In the smooth jazz world, there’s always a major risk involved when well known sidemen give up their lucrative studio and touring gigs to focus on their solo careers. When Euge Groove (real name: Steven Eugene Grove) jumped into the fray with his self-titled 2000 debut, he left behind over a decade of successful pop associations—first with Tower of Power (a great breeding ground for future sax stars), then with Richard Marx, Joe Cocker and Tina Turner. Other superstars on his resume are Eurythmics, Elton John, Bonnie Raitt, Aaron Neville and even Luther Vandross. Euge’s gamble paid off handsomely from the get-go, however, as he’s scored eight Top 5 Radio & Records singles (reflecting tons of airplay), four of which hit #1. Titles sometimes say it all; his 2004 Narada Jazz debut Livin’ Large captured his sense of seductive funk and optimism, and his last #1 hit, 2005’s “Get ‘Em Goin’,” perfectly reflects the magical rapport Euge shares with his fans when he hits the stage.
Beyond a completely distinctive sound (with his lead sax voice enhanced with simmering horn textures) and an incredible ability to truly “Get ‘Em Goin’” with some of the genre’s best melodies of the past seven years, Euge stands out in another way as well. While most smooth jazz stars will tell you that their albums are simply collections of a batch of their best songs, the saxman is really into creating unique vibes based on unique concepts. On his 2005 disc Just Feels Right, Euge created a true musical blast from the past, stirring up an old school vibe with an all-analog recording exclusively featuring equipment that predated 1976. The concept was to try to re-create the vibe of an album that might have been on the shelf during America’s Bicentennial year. In his colorful liner notes, he even mentioned everyone’s favorite guilty pleasure from that year, “Afternoon Delight!”
On Born 2 Groove, Euge’s idea was to take his music to church. It’s not a jazz gospel album per se, but the sound is funky, transcendent and spiritual. And instead of working like everyone else with the usual smoothie sidemen, he invested a great deal of time and effort to find musicians who could convey the uplifting spiritual vibe he was after. With the help of his live musical director and bass player Cornelius Mims, Euge—who wrote, arranged and programmed nearly every track--purposely chose an ensemble steeped in church music that would bring a 180-degree shift to the new songs. After recording in analog last time, Born 2 Groove is the artist’s first done in HD Digital.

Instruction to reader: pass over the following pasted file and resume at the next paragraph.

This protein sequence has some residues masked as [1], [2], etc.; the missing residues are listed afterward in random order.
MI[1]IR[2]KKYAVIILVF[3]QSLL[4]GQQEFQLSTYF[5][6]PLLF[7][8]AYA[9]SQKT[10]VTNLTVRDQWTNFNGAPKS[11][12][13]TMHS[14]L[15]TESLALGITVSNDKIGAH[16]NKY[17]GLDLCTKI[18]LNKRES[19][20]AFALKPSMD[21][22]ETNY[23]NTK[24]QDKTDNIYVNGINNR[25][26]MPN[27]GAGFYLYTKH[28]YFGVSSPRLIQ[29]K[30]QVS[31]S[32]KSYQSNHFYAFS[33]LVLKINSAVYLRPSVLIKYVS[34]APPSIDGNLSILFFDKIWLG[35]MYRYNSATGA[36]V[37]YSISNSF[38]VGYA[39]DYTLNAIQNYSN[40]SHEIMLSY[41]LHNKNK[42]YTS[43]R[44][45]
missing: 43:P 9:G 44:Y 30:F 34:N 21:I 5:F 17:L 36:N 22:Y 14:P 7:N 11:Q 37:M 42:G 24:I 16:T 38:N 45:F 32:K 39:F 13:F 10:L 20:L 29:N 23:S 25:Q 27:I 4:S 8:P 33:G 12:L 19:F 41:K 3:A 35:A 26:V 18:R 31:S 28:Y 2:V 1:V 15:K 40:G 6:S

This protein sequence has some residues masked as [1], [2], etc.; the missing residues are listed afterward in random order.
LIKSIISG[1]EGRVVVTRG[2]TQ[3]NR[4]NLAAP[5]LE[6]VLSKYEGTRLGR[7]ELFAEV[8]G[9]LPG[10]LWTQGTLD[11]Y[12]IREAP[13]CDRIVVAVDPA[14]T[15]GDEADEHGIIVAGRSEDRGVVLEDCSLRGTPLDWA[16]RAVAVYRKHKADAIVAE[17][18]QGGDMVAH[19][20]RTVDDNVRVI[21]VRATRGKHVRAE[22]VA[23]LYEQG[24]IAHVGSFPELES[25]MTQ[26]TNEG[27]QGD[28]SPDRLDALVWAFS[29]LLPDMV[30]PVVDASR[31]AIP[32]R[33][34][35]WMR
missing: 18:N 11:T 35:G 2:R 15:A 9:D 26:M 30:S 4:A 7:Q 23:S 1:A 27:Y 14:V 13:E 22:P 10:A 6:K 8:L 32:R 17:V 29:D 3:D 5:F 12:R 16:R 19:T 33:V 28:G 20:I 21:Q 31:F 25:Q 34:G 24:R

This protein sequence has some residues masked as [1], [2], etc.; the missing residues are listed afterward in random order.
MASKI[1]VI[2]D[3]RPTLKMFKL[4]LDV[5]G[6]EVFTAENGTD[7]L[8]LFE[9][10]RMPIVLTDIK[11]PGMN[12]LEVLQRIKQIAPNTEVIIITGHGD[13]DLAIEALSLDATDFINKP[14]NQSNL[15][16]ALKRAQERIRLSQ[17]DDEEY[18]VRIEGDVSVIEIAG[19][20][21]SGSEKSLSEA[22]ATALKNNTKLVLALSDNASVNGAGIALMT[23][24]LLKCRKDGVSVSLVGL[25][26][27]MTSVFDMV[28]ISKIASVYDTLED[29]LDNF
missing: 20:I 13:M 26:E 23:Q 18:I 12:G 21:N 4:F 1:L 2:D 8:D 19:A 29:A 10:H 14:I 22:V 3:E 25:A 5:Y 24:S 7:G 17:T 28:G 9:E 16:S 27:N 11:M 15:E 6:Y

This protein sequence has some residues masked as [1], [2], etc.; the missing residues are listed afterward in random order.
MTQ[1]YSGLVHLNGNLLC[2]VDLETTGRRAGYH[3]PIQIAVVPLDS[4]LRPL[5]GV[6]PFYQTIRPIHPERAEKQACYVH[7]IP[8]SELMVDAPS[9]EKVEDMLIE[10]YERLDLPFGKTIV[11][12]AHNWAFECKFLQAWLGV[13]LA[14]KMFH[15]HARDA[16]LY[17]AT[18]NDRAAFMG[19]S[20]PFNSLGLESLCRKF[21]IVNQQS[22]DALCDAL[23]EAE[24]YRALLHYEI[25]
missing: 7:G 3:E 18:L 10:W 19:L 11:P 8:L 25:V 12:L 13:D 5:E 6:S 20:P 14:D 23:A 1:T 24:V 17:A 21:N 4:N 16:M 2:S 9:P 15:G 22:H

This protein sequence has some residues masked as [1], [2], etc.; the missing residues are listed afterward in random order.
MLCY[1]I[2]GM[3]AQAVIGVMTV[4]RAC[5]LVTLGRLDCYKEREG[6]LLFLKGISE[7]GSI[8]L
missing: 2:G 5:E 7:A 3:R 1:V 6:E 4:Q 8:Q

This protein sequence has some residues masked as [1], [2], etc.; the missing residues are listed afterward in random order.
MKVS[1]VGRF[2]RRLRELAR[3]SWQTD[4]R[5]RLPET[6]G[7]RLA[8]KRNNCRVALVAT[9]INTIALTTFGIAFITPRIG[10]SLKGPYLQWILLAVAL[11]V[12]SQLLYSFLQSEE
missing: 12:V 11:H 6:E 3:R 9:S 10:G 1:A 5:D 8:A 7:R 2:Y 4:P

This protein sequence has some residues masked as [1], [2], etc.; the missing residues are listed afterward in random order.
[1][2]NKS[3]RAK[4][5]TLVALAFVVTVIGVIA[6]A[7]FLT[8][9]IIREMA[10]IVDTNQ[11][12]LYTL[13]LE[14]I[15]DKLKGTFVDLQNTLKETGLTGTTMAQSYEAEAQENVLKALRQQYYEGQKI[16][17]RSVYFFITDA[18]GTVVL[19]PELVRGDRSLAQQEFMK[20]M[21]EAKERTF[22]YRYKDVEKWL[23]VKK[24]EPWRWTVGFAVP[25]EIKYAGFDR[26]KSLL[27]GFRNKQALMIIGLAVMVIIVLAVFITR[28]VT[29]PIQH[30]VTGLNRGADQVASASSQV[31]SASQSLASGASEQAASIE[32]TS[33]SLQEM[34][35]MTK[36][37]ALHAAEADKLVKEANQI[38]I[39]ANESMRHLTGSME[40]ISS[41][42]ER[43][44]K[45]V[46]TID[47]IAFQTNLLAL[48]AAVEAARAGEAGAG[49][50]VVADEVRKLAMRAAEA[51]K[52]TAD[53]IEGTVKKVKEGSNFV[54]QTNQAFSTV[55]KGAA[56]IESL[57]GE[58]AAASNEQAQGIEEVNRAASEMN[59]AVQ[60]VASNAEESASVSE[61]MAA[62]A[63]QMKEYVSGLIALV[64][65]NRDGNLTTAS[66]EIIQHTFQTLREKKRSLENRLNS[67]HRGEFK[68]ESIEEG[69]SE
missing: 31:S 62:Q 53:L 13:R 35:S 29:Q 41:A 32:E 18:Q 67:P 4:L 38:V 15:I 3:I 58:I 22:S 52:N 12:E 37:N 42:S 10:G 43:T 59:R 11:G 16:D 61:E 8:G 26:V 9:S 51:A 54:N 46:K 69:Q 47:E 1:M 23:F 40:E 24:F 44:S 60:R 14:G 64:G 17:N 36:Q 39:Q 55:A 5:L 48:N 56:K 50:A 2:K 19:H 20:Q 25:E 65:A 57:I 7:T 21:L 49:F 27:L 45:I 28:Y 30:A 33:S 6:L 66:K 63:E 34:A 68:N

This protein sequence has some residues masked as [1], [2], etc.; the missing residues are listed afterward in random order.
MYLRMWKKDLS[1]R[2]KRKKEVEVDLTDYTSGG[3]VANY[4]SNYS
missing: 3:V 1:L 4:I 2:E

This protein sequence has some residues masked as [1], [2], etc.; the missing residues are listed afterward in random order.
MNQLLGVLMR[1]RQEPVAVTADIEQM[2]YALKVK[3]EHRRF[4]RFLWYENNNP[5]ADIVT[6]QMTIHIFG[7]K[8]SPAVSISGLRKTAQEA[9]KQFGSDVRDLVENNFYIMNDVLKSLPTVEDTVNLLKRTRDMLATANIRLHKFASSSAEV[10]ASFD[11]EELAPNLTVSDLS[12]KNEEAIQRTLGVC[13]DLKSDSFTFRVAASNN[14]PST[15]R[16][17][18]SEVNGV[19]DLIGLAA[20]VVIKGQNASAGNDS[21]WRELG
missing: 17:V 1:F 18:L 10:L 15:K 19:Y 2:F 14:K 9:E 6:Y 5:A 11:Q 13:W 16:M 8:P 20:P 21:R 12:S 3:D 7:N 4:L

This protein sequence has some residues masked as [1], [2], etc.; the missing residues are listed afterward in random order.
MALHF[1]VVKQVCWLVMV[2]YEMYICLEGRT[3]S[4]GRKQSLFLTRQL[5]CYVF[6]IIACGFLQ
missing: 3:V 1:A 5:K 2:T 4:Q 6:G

Euge’s core band on the new album are all schooled pop, jazz, soul and gospel musicians who perfectly represent both the sacred and secular: Mims (Kenny Loggins, 2Pac), who is always having the band on 6 a.m. flights back to LA so he can catch his church gigs; keyboardist Tracy Carter, the Musical Director at Faithful Central Bible Church in Inglewood, California; guitarist Jubu Smith (Tony! Toni! Tone!); and drummer Trevor Lawrence, Jr. (India.Arie). The saxophonist co-produced Born 2 Groove with none other than mega-producer Paul Brown (Boney James, Kirk Whalum, George Benson, Al Jarreau), who helmed various tracks on Euge’s first two albums, produced Livin’ Large and also co-produced Just Feels Right.
Born 2 Groove begins with the laid back, gently playful “A Summer Night’s Dream,” a track reminiscent of Euge’s first big instrumental hit “Romeo & Juliet” featuring touches of his trademark texturing behind his gentle soprano lead voice. The saxman then hooks into a more deeply soulful approach on the bright and vibrant, coolly funky “Mr. Groove.” The vibrant image of an Italian piazza is foremost on his mind on the wistful and haunting, gently mystical “Café del Soul” and the simmering sensual fire of “Slow Jam,” which features some of the collection’s most expressive playing and improvisations. The title track keeps that searing, just about to blow energy going with a true ensemble jam featuring clever touches of retro-soul ambience via Smith’s wah-wah guitar clicks and Carter’s Fender Rhodes and Wurlitzer piano. The title of the soaring, feel good mid-tempo tenor-driven “Religify”—which literally means to “make religious”--draws from the song’s brimming churchy soul sound.
“Geez Spot” takes that spirit even deeper and moodier with a feel good flow reminiscent of his hit “Chillaxin’.” The slow burning, neo-soul flavored vocal track “I Love You More Than You’ll Ever Know--a hit for legendary soul singer Donny Hathaway in 1973--is a powerful showcase for renowned soul singer Ali Ollie Woodson, who was lead singer for The Temptations during their 80’s and 90’s comeback. After the sweet and soaring soprano ballad “Movin’ On”—a track that truly defines the churchy vibe of the disc--Euge closes the set playing harmony lines behind R&B legend Jeffrey Osborne’s penetrating lead vocals on “Baby What I Wouldn’t Do.” It’s great to see Osborne become so much of the smooth jazz scene these days!
While both are stellar releases, while Just Feels Right grabbed your groove thing the minute you put it on, Born 2 Groove—true to the transcendent spirit that inspired it--may take a few listens to completely capture your heart and soul. But once you’re groovin’, you won’t want to stop.